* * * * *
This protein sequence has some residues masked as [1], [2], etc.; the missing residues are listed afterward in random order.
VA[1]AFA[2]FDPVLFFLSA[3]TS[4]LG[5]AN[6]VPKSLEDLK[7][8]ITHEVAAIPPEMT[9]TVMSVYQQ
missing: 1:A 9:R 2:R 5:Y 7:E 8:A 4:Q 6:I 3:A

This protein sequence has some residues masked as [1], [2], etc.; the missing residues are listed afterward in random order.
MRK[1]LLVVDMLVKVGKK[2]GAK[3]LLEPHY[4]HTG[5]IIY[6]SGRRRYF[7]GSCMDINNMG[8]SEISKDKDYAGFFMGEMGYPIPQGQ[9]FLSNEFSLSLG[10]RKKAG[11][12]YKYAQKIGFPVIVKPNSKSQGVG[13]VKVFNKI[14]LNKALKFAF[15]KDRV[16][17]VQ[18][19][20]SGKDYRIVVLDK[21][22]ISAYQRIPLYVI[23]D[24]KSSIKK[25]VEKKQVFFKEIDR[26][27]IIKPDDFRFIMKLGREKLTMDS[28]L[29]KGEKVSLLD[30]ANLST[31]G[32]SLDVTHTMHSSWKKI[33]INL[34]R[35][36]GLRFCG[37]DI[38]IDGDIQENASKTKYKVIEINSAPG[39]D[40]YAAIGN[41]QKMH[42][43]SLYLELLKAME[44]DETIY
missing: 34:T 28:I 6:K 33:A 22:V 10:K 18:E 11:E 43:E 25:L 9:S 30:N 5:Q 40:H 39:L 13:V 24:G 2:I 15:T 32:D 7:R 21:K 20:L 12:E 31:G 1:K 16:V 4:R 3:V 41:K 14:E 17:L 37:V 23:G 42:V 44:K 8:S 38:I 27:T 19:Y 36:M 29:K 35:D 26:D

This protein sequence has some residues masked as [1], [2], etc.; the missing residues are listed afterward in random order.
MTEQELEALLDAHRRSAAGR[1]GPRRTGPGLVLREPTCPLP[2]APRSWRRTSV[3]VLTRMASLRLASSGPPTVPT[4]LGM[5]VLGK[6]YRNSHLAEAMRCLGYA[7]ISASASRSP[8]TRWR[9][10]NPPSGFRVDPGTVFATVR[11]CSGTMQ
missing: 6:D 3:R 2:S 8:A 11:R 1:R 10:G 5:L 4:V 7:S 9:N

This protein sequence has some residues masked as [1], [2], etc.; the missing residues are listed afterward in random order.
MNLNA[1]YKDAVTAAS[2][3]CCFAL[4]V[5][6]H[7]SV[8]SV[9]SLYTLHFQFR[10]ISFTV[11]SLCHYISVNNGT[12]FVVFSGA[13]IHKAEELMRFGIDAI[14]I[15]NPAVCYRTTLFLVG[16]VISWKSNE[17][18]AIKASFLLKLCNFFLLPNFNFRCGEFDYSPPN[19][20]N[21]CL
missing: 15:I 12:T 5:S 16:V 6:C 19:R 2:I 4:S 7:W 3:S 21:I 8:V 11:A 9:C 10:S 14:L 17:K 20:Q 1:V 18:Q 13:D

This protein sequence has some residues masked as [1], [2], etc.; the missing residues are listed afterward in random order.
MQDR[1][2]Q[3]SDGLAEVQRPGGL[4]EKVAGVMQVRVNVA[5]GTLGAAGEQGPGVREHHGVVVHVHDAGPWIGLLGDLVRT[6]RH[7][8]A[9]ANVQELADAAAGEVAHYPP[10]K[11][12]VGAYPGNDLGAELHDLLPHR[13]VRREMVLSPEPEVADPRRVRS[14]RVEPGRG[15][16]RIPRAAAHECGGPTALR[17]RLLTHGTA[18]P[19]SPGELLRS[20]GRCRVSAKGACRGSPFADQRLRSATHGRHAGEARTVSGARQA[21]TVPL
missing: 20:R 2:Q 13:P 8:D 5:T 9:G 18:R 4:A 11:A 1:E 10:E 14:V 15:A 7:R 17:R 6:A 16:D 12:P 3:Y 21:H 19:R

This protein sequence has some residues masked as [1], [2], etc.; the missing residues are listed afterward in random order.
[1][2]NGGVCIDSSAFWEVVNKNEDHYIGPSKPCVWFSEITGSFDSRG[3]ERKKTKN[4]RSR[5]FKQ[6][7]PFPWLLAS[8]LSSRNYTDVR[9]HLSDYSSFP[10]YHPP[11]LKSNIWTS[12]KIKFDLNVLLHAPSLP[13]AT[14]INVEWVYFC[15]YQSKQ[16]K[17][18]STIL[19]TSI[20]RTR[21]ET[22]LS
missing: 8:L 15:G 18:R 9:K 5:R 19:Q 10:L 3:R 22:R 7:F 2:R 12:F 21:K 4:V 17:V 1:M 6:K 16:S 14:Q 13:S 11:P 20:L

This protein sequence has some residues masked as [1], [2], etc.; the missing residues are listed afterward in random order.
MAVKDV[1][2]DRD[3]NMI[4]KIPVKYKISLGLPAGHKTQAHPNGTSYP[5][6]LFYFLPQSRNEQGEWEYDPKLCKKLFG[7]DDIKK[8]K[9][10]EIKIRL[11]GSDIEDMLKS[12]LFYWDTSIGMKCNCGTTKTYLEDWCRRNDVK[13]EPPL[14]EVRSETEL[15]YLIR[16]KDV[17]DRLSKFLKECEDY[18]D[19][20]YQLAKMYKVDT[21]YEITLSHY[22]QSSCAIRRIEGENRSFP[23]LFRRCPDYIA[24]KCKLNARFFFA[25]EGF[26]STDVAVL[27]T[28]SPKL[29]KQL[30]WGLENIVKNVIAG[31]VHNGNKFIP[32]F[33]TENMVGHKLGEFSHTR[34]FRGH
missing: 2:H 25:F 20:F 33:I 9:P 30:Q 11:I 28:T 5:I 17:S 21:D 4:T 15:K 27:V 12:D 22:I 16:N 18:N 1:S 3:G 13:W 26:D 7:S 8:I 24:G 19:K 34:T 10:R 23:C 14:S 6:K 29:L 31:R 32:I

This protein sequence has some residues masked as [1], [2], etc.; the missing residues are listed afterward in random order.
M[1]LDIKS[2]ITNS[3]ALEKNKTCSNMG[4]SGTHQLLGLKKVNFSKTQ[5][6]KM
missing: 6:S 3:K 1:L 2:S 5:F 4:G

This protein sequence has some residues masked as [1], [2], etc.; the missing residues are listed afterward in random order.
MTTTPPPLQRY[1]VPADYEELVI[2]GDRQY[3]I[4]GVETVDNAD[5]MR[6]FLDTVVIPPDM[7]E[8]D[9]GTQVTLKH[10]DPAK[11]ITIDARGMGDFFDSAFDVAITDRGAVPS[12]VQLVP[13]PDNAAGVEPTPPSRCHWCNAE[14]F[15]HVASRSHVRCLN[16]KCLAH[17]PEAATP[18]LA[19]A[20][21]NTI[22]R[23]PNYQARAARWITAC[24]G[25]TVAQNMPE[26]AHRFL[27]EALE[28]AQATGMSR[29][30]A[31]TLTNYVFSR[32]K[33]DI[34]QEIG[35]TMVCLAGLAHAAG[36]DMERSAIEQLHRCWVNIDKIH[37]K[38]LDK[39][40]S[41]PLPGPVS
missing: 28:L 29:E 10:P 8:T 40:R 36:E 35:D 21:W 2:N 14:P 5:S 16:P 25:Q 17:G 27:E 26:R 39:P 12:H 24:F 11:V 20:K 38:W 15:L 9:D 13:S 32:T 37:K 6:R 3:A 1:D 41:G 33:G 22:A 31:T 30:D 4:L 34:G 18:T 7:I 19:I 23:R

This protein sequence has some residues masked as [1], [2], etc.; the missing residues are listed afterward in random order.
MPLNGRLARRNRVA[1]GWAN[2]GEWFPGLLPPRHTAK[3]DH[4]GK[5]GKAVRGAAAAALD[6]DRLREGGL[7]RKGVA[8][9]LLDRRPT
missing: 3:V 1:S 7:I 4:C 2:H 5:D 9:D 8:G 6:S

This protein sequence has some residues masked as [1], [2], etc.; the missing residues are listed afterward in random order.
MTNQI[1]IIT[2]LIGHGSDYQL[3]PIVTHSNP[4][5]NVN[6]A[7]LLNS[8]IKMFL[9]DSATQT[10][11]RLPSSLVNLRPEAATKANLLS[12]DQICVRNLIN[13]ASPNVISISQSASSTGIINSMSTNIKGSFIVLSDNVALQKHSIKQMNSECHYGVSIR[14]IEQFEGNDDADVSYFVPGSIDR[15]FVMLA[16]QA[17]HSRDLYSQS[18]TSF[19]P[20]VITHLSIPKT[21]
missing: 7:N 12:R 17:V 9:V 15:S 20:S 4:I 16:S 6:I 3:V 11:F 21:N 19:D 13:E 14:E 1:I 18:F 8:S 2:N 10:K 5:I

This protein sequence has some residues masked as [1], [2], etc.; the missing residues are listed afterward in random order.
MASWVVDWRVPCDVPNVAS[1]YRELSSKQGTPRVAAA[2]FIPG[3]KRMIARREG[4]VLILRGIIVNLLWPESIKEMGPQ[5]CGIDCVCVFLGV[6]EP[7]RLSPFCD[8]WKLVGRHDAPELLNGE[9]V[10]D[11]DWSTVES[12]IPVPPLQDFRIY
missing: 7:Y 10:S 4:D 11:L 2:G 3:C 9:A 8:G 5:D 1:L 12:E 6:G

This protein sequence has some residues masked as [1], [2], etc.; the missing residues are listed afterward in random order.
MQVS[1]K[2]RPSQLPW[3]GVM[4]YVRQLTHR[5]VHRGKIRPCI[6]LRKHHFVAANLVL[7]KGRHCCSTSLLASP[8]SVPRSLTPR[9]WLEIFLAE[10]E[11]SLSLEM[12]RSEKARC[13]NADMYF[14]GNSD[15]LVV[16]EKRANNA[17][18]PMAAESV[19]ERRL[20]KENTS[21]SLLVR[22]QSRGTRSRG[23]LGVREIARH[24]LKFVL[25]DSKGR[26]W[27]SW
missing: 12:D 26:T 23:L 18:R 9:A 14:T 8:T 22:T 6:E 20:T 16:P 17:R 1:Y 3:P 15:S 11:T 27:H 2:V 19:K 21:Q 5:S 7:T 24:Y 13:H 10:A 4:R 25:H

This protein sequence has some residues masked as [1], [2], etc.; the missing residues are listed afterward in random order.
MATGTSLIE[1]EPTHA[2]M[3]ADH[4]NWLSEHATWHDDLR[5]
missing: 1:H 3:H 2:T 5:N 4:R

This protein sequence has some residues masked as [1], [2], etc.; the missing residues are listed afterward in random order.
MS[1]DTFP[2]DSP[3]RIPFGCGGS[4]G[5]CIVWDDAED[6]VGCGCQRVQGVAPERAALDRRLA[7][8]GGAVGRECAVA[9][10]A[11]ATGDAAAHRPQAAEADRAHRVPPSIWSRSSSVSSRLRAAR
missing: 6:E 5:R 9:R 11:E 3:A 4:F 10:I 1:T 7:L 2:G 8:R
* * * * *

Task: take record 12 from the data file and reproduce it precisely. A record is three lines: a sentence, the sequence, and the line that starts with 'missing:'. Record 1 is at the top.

This protein sequence has some residues masked as [1], [2], etc.; the missing residues are listed afterward in random order.
MASWVVDWRVPCDVPNVAS[1]YRELSSKQGTPRVAAA[2]FIPG[3]KRMIARREG[4]VLILRGIIVNLLWPESIKEMGPQ[5]CGIDCVCVFLGV[6]EP[7]RLSPFCD[8]WKLVGRHDAPELLNGE[9]V[10]D[11]DWSTVES[12]IPVPPLQDFRIY
missing: 7:Y 10:S 4:D 11:L 2:G 3:C 9:A 8:G 5:D 1:L 12:E 6:G